The mother wood and the cronker

This isn’t a species list blog, I just took a walk. Well, I tried to escape ponking but…

The motherwood

The motherwood

I approached the wood with caution as the last few times I have tried to visit something has thwarted the plan. As I did ride up the hill I nearly nailed a grey squirrel which was trying to cross the road, I had no chance of avoiding the imminent thud but thankfully it decided better against the idea and double backed on itself. Parked up, kit out and car locked, finally after what must be nearly 3 years, I set foot into Callans Lane wood.

I knew two routes around the wood that would give me a good walk covering quite a chunk of it, heading down the west side and through the scrub I couldn’t help myself and paid a bit of attention to a fallen oak, I lifted the bark up a touch whilst holding the tray underneath and gave it a few taps. I’m restraining, really restraining from turning this into a blog about species… I’ll carry on.


Other contents of the tray examined and replaced, I continued tripping and scrambling through the brambles trying to follow what I thought was an old ride. I gave up and traced my way to what I presume is a freshly chopped out path, helpful and also really horrid looking. I hope I haven’t turned into a hippy with all this ponking, it just looked a mess having been ripped through tree and stump. I came across a bit of standing wood missing all of its crown, right on the edge of the ride. I really couldn’t help myself this time, tray ready and walking stick held at arm’s length I gave the bark a couple of taps. I’d had the unreliable size of my beating tray pointed out before but the way the tree stood and how the bark had peeled, I caught everything that fell onto it. Megatoma undata, I did it, I went all species. It’s not a new one for me or for the wood I don’t think but it is a notable b, a species of dermestidae that isn’t associated with humans. A large click beetle dropped out too.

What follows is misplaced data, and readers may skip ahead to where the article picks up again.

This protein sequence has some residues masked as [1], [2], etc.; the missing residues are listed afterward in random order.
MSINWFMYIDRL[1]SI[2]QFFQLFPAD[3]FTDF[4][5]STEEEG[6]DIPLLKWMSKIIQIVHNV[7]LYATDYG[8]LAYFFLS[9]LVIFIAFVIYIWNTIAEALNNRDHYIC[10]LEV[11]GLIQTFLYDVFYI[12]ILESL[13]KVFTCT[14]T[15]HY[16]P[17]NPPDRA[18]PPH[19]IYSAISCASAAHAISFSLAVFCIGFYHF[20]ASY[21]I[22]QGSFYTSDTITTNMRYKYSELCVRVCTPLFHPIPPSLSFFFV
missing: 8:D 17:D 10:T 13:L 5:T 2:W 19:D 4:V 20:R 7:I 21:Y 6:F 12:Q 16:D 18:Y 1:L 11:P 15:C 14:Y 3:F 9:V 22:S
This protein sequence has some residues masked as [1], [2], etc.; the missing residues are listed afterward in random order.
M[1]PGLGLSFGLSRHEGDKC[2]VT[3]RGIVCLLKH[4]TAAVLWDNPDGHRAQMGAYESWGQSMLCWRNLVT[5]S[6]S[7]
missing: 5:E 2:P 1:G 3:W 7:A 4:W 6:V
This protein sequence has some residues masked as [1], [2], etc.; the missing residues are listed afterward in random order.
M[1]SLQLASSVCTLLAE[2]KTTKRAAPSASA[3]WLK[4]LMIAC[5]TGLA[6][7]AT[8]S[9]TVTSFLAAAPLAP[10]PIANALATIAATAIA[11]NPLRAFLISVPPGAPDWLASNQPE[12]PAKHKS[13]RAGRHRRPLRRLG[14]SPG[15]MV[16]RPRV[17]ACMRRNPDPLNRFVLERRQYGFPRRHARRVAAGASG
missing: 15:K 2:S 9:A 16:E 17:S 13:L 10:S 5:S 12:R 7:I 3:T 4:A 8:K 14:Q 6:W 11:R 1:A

Megatoma undata

Megatoma undata

I pootled through the beech part of the wood and took the time to sit down and have a cup of tea nearly loosing my flask in one of the rot holes developed in an ash tree. Disaster avoided and cutting across the wood onto the field on the eastern side, the number of blackbirds feeding on the hawthorn was quite note worthy. At first I though they must have been one of the migrants like a fieldfare or redwing due to the large numbers, granted… they could migratory blackbirds, but nope. Somewhere in all the dense scrub, call after call, movement and scattered all along the hedgerow. I heard a vehicle driving up the track and saw the Forestry Commission logo through the trees, the ranger maybe. I took another break on the bench at the fork in the main track and then… RAVEN.

Cronk, cronk – one of the better descriptive words for this magnificent corvid – sounded above, a usually site maybe for the local’s but not for me in Notts CC. I looked up and saw its huge shape fly over head and then witnessed something I thought was quite interesting. As it flew, it pulled its wings in and twisted making it drop out the sky briefly, then after falling maybe 3ft it opened out its wings and released that distinctive call. Once, twice and then a third loud cronk as it headed off south calling all the way. Happy me. Very happy.